There are 18 National Park Services in Massachusetts, although, there are no National Parks in the state. The national park services are comprised of six National Historical Parks, two National Scenic Trails, seven National Historic Sites, and a National Historic Trail. There’s also a National Recreation Area and a National Seashore. As you can tell, history lovers are in for a treat when they visit The Bay State. Ready to explore the inspiring historic sites and places of natural beauty? If so, here are some of the best National Parks in Massachusetts to visit.
7 of the Best National Parks in Massachusetts
1. Blackstone River Valley – National Historical Park
The Blackstone River powered America’s entry into the Age of Industry, and many people describe the Blackstone River Valley National Historical Park as the birthplace of the American industrial revolution. The Blackstone River Valley stretches from Worcester in Massachusetts to Providence in Rhode Island. Here you will find lots of sites of historical importance, for instance, textile mills. In the park, you’ll also find Slater Mill, the first successful water-powered cotton-spinning factory in the United States. Visitors can explore the park’s rich history, as well as enjoy walking tours, paddles along the river, and cycles along the trails.
2. New England – National Scenic Trail
The New England Trail covers 215 miles from Long Island Sound, located in Guildford’s Chittenden Park, to Royalston in the mountains of Massachusetts. As you hike, you’ll cross long ridges, summit mountains and enjoy panoramic views of the beautiful natural and cultural landscape of New England. For example, you’ll take in traprock ridges, historic villages, farmlands, forests, steep valleys, waterfalls, and river crossings.
3. Cape Cod – National Seashore
Cape Cod is one of the most romantic getaways in the United States. It is also a biologically rich and diverse area. Some 40 miles of unspoilt sandy beaches, marshes, ponds, and uplands support diverse species, for example, there are over 450 species of amphibians, reptiles, fish, birds, mammals, and invertebrate animals. The Cape Cod National Seashore provides significant protection to this wildlife and their habitats. Apart from wildlife watching, there are plenty of other things to do on a visit. For instance, to get the adrenaline going you can enjoy a whale-watching cruise or take a dune tour. For something a little more sedate, you can stroll the beaches and explore the National Seashore’s many historic and cultural sites.
4. Boston Harbour Islands – National Recreation Area
Boston Harbor Islands National Recreation Area is an urban oasis just minutes from the city centre of Boston. The area is made up of 34 islands and peninsulas in Boston Harbor, for example, Georges, Spectacle, Peddocks, Lovells, and Little Brewster islands. You can access a lot of the islands by public ferry or you can access them by car or on foot. Once on the islands, there is a wide range of recreation and relaxation activities to enjoy, including boat trips, hiking and cultural events.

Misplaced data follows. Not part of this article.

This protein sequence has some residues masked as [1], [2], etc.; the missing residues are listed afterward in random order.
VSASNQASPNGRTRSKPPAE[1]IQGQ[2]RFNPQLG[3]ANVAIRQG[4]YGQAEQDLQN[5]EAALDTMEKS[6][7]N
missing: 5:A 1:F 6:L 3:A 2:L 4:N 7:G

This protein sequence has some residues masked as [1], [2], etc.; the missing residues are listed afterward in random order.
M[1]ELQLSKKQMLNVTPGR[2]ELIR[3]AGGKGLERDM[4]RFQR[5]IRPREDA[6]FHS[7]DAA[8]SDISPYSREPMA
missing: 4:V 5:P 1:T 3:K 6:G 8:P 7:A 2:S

5. Boston – National Historical Park
The Boston National Historical Park is a collection of sites. These sites tell the stories of Boston’s role in the American Revolution. There are sites in Downtown Boston, Charlestown, and South Boston. In South Boston, the park site is Dorchester Heights. In Charlestown, the park sites include the Bunker Hill Monument and the Charlestown Navy Yard where you can visit the USS Cassin Young, USS Constitution, and the USS Constitution Museum. Downtown Boston sites include Old North Church, Paul Revere House, Old South Meeting House, and Faneuil Hall. You can visit most of these sites by following the Freedom Trail walking route.
6. Appalachian – National Scenic Trail
Stretching between Springer Mountain in Georgia and Mount Katahdin in Maine, the Appalachian Trail is the longest hiking-only footpath in the world. Due to rerouting and modifying, the trail’s length varies from time to time but it is roughly 2,200-miles (3,500km). The scenic trail crosses “wooded, pastoral, wild, and culturally resonant lands of the Appalachian Mountains.” Approximately three million people visit the Appalachian Trail every year. Some 3,000 people a year attempt a thru-hike. Those who manage to complete the entire Appalachian Trail in one go become 2,000-milers. Only about one in four make it all the way. Some 90 miles (145km) of the Appalachian Trail crosses Massachusetts. Here, the trail winds through the Berkshires in the western part of the state. For example, the trail passes through the towns of Dalton and Cheshire.
7. Washington-Rochambeau Revolutionary Route – National Historic Trail
The 680-mile (1,090km) Washington–Rochambeau Revolutionary Route follows in the footsteps of the Continental Army. In 1781, the French and American troops, under the command of George Washington and Jean-Baptiste de Rochambeau, took this route when they marched for 14 weeks from Newport in Rhode Island, to Yorktown in Virginia. 4,000 French and 3,000 American soldiers marched, making this the largest troop movement of the American Revolution. It was this effort and cooperation between America and France that led to victory at Yorktown and secured American independence. There are more than ten historic sites, museums, encampments, and National Park Service locations in Massachusetts along the Washington-Rochambeau National Historic Trail. In Boston, for example, you can visit the Old State House – the seat of the Massachusetts General Court until 1798.